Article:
March 7, 2023
Spirit-filled Christians will sing praises to the Lord. Listen to the connection between the Spirit and singing in these words: “And do not get drunk with wine, for that is dissipation, but be filled with the Spirit, speaking to one another in psalms and hymns and spiritual songs, singing and making melody with your heart to the Lord…” (Ephesians 5:18-19 NAS95) Being filled with wine leads to dissipation (wastefulness, debauchery), but being filled by the Spirit leads to (among many other things) singing of praises.
Similarly, Christians who are filled with the word of Christ will sing praises. “Let the word of Christ richly dwell within you, with all wisdom teaching and admonishing one another with psalms and hymns and spiritual songs, singing with thankfulness in your hearts to God.” (Colossians 3:16 NAS95)
What kind of singing will those who are filled with the Spirit and the word offer? It is singing which speaks to, teaches, and admonishes those assembled. When we sing together, we are reminding one another of God’s word and what God expects of us as His children. Singing is a mutual teaching experience, and it should engage the minds of those gathered.
The Spirit-filled, word-filled believer will offer singing to God that not only engages the mind, but also the heart. Perhaps at times, we have been guilty of singing the words of hymns that we know well while our hearts are disengaged. But true worship is about offering our hearts to God in praise and thankfulness. Worship is to come from our innermost being. Many try to create a meaningful worship experience by focusing on external things—a great sound, great lighting, great visual effects, etc. But true worship doesn’t come from external things. It comes from the heart. I am convinced that the most meaningful songs in God’s eyes, and the most beneficial songs for us, are the simple songs of praise that come from a grateful and reverent heart.
One might look at our simple worship and think that there’s not much to see—and they’re right. But the question is, what is going on that you can’t see? What is going on in the hearts of those gathered? In the spiritual realm, there is meaningful, uplifting, powerful worship coming from thankful hearts that are filled with the Spirit and the word. Let us worship God with all our hearts this Lord’s Day.
Leave a Comment » | Colossians 3:16, Ephesians 5:19, Holy Spirit, sing, singing, Spirit, word of God, worship | Tagged: singing and making melody, worship in spirit | Permalink
Posted by Scott Colvin
August 3, 2018
It may be significant that Eutychus didn’t fall asleep during the singing (Acts 20:9). The song service for most of us is the easiest part in which to stay awake and involved. Occasionally, one will hear of singings until midnight, but when the preaching is continued until midnight (Acts 20:7), many of us would be like Eutychus.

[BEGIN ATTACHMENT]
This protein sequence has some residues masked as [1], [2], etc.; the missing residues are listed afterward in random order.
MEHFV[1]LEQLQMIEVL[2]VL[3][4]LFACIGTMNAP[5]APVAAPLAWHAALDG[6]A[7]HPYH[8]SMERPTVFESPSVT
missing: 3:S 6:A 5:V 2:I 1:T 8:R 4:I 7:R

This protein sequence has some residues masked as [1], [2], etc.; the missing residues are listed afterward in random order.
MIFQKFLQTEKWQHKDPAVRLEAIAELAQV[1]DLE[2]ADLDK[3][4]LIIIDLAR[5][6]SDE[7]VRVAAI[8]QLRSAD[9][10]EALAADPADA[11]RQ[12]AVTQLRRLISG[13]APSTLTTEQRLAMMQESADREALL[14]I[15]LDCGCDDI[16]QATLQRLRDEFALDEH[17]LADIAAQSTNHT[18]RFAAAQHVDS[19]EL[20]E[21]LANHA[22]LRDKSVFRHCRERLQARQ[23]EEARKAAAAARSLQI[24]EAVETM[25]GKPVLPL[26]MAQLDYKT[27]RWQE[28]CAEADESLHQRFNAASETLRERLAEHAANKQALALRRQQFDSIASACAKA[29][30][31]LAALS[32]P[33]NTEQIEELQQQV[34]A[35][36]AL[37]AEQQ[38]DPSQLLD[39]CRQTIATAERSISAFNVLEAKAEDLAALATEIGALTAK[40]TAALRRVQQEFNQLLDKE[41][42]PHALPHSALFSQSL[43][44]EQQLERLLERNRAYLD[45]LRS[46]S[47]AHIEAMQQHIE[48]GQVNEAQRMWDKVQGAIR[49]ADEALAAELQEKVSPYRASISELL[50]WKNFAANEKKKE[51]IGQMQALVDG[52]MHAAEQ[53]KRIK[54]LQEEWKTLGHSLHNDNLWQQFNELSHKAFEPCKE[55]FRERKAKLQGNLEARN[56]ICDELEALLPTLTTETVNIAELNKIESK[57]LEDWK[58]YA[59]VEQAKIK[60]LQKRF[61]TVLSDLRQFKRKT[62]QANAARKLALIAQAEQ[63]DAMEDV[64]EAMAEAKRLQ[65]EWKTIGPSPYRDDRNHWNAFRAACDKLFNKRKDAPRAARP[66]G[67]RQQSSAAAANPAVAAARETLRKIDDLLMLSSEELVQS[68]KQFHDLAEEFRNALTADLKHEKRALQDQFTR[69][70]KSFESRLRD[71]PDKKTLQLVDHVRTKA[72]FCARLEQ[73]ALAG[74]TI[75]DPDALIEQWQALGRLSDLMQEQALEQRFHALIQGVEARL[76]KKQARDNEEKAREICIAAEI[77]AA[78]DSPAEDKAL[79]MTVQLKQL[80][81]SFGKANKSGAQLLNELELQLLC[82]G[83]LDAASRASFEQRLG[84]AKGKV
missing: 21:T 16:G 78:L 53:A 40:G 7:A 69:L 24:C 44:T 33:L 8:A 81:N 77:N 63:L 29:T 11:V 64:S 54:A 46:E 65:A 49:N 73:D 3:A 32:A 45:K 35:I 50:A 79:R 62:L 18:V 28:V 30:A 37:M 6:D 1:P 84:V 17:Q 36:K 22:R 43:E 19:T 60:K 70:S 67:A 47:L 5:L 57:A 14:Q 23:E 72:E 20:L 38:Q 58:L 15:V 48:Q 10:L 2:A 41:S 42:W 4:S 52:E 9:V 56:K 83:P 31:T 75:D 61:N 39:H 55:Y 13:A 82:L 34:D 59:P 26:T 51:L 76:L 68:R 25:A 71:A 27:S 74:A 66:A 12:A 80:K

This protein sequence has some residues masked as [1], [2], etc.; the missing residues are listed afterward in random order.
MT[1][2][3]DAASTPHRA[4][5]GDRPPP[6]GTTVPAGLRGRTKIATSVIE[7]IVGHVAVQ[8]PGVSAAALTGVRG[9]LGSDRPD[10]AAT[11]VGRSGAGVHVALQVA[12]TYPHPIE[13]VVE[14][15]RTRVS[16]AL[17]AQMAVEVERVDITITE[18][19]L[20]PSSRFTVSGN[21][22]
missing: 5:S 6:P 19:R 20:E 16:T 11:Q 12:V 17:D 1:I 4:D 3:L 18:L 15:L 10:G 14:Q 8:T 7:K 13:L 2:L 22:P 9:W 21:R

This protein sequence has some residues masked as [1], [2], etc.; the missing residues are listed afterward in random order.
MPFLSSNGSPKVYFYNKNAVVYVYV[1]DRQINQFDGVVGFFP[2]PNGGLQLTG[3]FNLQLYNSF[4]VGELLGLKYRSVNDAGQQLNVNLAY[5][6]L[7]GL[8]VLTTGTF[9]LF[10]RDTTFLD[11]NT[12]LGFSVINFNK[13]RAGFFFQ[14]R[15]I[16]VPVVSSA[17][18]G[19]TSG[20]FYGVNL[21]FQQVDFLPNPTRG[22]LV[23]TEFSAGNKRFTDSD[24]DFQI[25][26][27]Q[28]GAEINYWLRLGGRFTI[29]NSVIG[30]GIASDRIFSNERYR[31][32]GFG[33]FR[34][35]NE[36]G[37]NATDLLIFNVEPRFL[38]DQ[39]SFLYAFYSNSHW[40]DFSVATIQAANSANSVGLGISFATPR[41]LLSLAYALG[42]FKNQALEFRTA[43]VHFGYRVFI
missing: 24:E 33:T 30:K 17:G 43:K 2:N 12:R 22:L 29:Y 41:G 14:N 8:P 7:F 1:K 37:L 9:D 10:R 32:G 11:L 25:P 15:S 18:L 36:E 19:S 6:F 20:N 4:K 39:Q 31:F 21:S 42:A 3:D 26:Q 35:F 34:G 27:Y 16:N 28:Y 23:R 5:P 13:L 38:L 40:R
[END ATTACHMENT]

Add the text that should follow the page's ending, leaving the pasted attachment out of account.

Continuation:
This observation is not made to suggest that we do away with preaching, but rather to note that most of us enjoy singing. Music is powerful and brings us much joy. It has great appeal, but in worship we need to remind ourselves that it should be more than a melody.
In Your Hearts to God. Paul’s admonition in Ephesians 5:19 and Colossians 3:16 reminds us that the singing is not just for enjoyment but is directed to God. It is possible for an atheist to come in and sing our songs, and quite possibly enjoy the aesthetic of the experience, but that would not be acceptable worship. Singing is worship directed to God.
With the Understanding. Paul has repeatedly made this point in 1 Corinthians 14 (see verse 15 for the one on singing), because apparently the Corinthians coming out of their pagan past thought they could worship acceptably with minds disengaged. Understanding is an essential ingredient for Christian worship. Do you understand what you sing (“beneath the cross of Jesus I fain would take my stand,” “here I raise my Ebenezer”*)?
In Truth. Jesus’ words “worship in spirit and in truth” apply to songs as well. Is the song true and contain what is pleasing to God? Erik Routley in Hymns Today and Tomorrow states:
A congregation’s disposition toward right belief or away from it is subtly influenced by the habitual use of hymns. No single influence in public worship can surely condition a congregation to self-deception, to fugitive follies, to religious perversities, as thoughtlessly chosen hymns. The singing congregation is uncritical, but it matters very much what it sings, for it comes to believe its hymns. Wrong doctrine in preaching would be noticed; in hymns, it may come to be believed.
Thank God we have this powerful and joyful means of worship — our singing. May it always be to the Lord with understanding and in truth.
*Fain=gladly, Ebenezer = stone of help and is an allusion to 1 Samuel 7:12.
Leave a Comment » | Colossians 3:16, Ephesians 5:19, singing, worship | Permalink
Posted by Russell Holden